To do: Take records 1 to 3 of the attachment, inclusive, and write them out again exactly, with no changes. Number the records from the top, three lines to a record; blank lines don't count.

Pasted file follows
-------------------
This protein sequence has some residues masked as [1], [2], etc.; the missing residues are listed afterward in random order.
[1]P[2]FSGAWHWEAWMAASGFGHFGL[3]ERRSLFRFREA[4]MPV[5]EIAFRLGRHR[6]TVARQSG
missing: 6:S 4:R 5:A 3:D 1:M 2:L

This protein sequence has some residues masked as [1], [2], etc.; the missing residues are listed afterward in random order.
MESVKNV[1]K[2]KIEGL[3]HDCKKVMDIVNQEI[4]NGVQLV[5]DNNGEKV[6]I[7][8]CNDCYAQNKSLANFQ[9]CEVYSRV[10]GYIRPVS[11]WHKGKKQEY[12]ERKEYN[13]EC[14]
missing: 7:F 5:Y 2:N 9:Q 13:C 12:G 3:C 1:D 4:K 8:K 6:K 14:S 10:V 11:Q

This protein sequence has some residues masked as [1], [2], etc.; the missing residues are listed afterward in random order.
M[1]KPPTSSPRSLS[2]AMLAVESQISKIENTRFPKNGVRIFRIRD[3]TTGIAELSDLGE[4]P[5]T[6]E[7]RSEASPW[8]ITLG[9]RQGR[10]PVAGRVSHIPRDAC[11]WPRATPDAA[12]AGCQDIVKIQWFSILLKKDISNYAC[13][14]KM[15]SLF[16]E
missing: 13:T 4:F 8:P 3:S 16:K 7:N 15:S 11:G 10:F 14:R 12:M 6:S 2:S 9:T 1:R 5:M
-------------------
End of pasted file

This protein sequence has some residues masked as [1], [2], etc.; the missing residues are listed afterward in random order.
[1]P[2]FSGAWHWEAWMAASGFGHFGL[3]ERRSLFRFREA[4]MPV[5]EIAFRLGRHR[6]TVARQSG
missing: 6:S 4:R 5:A 3:D 1:M 2:L

This protein sequence has some residues masked as [1], [2], etc.; the missing residues are listed afterward in random order.
MESVKNV[1]K[2]KIEGL[3]HDCKKVMDIVNQEI[4]NGVQLV[5]DNNGEKV[6]I[7][8]CNDCYAQNKSLANFQ[9]CEVYSRV[10]GYIRPVS[11]WHKGKKQEY[12]ERKEYN[13]EC[14]
missing: 7:F 5:Y 2:N 9:Q 13:C 12:G 3:C 1:D 4:K 8:K 6:K 14:S 10:V 11:Q

This protein sequence has some residues masked as [1], [2], etc.; the missing residues are listed afterward in random order.
M[1]KPPTSSPRSLS[2]AMLAVESQISKIENTRFPKNGVRIFRIRD[3]TTGIAELSDLGE[4]P[5]T[6]E[7]RSEASPW[8]ITLG[9]RQGR[10]PVAGRVSHIPRDAC[11]WPRATPDAA[12]AGCQDIVKIQWFSILLKKDISNYAC[13][14]KM[15]SLF[16]E
missing: 13:T 4:F 8:P 3:S 16:K 7:N 15:S 11:G 10:F 14:R 12:M 6:S 2:S 9:T 1:R 5:M